Beloved Sisters and Brothers in Christ,
This year, on September 11th, we will observe the Twentieth Anniversary of the tragic day we call 9/11. It is a solemn day for our Nation and for the world, particularly in light of recent events in Afghanistan. It is worth remembering that the first commemoration of America’s military response to 9/11, America’s Response Monument (De Oppresso Liber [Latin for “from oppressed to free”], the motto of US Special Forces) sits in Liberty Park across from the Shrine. Most poignantly, it is sited directly above what was 155 Cedar Street, the location of the beloved little church that was destroyed when the South Tower collapsed. This confluence of events – the Twentieth Anniversary of 9/11 and the withdrawal of America from her longest conflict, make the significance of the Saint Nicholas National Shrine all the more meaningful, as we will be present on the eve of September 11th to offer our memorial prayers for all who perished that day, and in the subsequent decades as a result of those terrible attacks.
On September 10th, this twentieth year from 9/11, we will illuminate the rebuilt Saint Nicholas Greek Orthodox Church and National Shrine from within for the very first time. As the suns sets and the day begins (as it says in Genesis 1:5: “and the evening and the morning were the first day”), we will shine the light of Christ, the light of our Orthodox Christian Faith, the Light that never can be overcome by darkness. And thus, we shall commence the ministry of love, of healing, of reconciliation, and of peace at Ground Zero.
Our place at Ground Zero, a place that was filled with death and destruction twenty years ago, is called to become all those virtues I just enumerated above, and more. Our ministry is a sacred duty that we have for all people who come to the rebuilt World Trade Center. We are the only religious space in the complex, and our Church and National Shrine will hold an awesome responsibility to provide the missing element of faith in the new reality of Ground Zero.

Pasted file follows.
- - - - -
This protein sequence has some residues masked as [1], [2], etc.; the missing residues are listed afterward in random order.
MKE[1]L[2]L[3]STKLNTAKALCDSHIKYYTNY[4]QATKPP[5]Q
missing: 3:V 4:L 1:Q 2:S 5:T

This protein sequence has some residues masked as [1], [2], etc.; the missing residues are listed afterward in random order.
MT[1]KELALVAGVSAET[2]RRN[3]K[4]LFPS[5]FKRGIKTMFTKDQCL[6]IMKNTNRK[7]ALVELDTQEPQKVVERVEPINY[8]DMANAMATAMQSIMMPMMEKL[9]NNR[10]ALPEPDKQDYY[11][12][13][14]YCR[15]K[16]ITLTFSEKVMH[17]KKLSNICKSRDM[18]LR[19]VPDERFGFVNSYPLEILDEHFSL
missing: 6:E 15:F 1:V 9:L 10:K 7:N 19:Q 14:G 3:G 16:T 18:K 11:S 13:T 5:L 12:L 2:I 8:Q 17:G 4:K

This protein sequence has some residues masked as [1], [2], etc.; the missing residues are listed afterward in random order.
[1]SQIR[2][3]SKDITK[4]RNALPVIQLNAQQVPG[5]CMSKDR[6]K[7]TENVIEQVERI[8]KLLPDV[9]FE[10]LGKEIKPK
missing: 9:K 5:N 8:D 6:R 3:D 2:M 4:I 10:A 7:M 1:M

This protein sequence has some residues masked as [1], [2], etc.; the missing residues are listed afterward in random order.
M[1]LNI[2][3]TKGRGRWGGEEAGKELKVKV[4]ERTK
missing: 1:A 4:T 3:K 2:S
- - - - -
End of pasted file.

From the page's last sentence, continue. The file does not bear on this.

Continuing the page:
The light that will shine forth that night and every night to come will bear witness to the love of God for all people, as it is so truly said, “it is far better to light a candle than to curse the darkness.” The darkness that enveloped New York City that fateful day was fueled by the spiritual darkness that comes from hatred and ignorance. But one candle can dissipate the gloom, as we Orthodox Christians know so well on the Holy Night of Pascha. We pass the light to one another, as we sing: “Come receive the Light from the Unwaning Light, and glorify Christ Who is risen from the dead!”
This is now the mission of the Saint Nicholas National Shrine. To proclaim that Christ is the Light of the world, and to share that light with all people. What a unique privilege to do so in this place, the epicenter of 21st Century history! And what an awesome responsibility!
May Christ, Who is the True Light Who came into the world, make all of us worthy to be this light, even as we light the candle of love that is our Saint Nicholas National Shrine. May the memory of all who perished on 9/11, and all whose lives ended as a result of that day, be eternal.
With Love and Blessings in the Lord Jesus Christ,
Archbishop of America